Iwokrama Turtle Mountain, canopy walkway – Guyana’s treasures to discover

Iwokrama Turtle Mountain, canopy walkway – Guyana’s treasures to discover|Iwokrama Turtle Mountain, canopy walkway – Guyana’s treasures to discover|Iwokrama Turtle Mountain, canopy walkway – Guyana’s treasures to discover
Rangers Glenny King and Julian Brasche guided New York tourists along the wild rapids in Iwokrama reserve rainforest, Essequibo Region, Guyana
Tangerine Clarke

Iwokroma River Lodge designed with Eco-friendly cabins nestled within the landscape – a sanctuary in the Essequibo Region of Guyana, was awarded the TripAdvisor 2015 Certificate of excellence — a well-deserved honor that has added prominence to the already acclaimed unspoiled tourist destination.

Iwokrama, 1,000,000 acres of protected pristine rainforest, showcases exotic scenery, rare wildlife, and offers thrilling adventure that a swashbuckler like myself never knew existed, until I took off on an eight-hour journey along the East Bank highway, connecting the mining town of Linden, and rugged terrain, to meet the mighty Essequibo River.

After a five-minute pontoon sail, I marveled at Guyana’s hidden treasure. The rainforest, and awe-inspiring panorama, that makes this region, tranquil and beautiful.

As an avid traveler, I always go off-the-beaten path, to immerse myself in the culture, the food, and the people, like I had, in Marrakech, Morocco some years ago. While there, I enjoyed my first foray into mountain climbing — 5000ft. to the summit of the Atlas.

Like Morocco, Guyana has that wondrous draw that welcomes tourists and leave them awestruck. The natives are charming, the hospitality, stunning.

My most memorable, was conquering Turtle Mountain, a trek that lasted over two hours to reach the peak at 980ft. For me being as “fit as a fiddle,” the climb was the ultimate adventure of a lifetime.

The expedition started from Iwokrama River Lodge, via a speedboat that navigated jagged rocks, and wild rapids, on the Essequibo riverbed.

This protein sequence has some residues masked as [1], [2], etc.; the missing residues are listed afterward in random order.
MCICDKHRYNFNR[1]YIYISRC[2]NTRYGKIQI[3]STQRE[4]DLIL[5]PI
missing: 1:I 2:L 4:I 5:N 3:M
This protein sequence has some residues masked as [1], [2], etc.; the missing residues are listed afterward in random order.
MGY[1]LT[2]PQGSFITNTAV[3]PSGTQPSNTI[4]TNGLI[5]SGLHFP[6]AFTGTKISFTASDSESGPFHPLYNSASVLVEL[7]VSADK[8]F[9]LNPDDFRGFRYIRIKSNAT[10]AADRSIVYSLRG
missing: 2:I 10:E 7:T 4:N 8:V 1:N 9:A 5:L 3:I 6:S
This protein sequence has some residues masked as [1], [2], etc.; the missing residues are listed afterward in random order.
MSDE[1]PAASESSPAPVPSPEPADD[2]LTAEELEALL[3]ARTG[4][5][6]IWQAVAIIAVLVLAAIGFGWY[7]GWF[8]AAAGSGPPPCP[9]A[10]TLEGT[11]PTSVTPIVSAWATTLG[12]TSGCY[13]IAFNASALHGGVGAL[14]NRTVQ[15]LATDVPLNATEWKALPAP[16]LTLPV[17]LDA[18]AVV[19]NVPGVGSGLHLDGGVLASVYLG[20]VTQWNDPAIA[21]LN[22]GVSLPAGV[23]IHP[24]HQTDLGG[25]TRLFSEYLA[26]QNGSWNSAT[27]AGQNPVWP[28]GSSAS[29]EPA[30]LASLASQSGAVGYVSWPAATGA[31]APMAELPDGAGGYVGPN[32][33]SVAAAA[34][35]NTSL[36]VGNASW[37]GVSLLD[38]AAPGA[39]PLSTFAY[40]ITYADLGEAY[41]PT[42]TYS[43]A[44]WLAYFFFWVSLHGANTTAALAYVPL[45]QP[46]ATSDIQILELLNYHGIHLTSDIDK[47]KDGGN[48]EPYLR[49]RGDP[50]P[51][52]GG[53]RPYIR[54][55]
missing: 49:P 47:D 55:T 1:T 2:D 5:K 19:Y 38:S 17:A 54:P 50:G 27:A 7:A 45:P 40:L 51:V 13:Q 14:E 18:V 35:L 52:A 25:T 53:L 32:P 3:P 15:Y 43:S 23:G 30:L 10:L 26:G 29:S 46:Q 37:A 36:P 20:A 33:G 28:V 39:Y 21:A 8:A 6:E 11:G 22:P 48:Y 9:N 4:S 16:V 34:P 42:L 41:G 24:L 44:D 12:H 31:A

After pulling into muddy topography, with New Yorker, Kay Ramdat, and locals Dr. Raquel Thomas-Caesar and Sonia Noel, our trusted, Rangers, Glenny King and Julian Brasche, guided us along lush trails, stopping at intervals to point out the richness of the forest, and its usefulness to humankind.

With a bit of rainfall, sunrays that peeked through vegetation, and three rest stops along the way, the hike became more compelling, more treacherous. For some, like me, it might be a great feat, but for others this is not an easy hike, and is definitely not for anyone who can’t manage steep stairs. This is a trek for the strong-minded, not the faint of heart.

Getting to Turtle Mountain summit was absolutely worth the willpower. The breathtaking Pakarima Mountain range, the Essequibo River, and the billions of trees that protect Guyana’s environment, were the final prize. A must experience in one’s lifetime.

Iwokama also boasts a spectacular view of the rainforest via the protected canopy cover, a 505ft. 180-step mountain climb that showcases thick wilderness. The Canopy Walkway is a sturdy suspended iron bridge that surrounds a section of the unspoiled environment.

Local designer Sonia Noel turned the unique canopy, located beyond the immaculate grounds of Atta Rainforest Lodge, into a fashion runway. The floral print pieces blended into the landscape and highlighted Guyana’s most exotic foliage that surrounds the suspended metal bridge.

These must visit attractions, are a part of the Iwokrama International Centre, managed in a partnership with Community and Tourism Services, the indigenous Makushi community of Surama and private sector companies: Rock View Lodge and Wilderness Explorers.

To learn more, and how to visit, go www.iwokrama.org, www.iwokramalodge.com.

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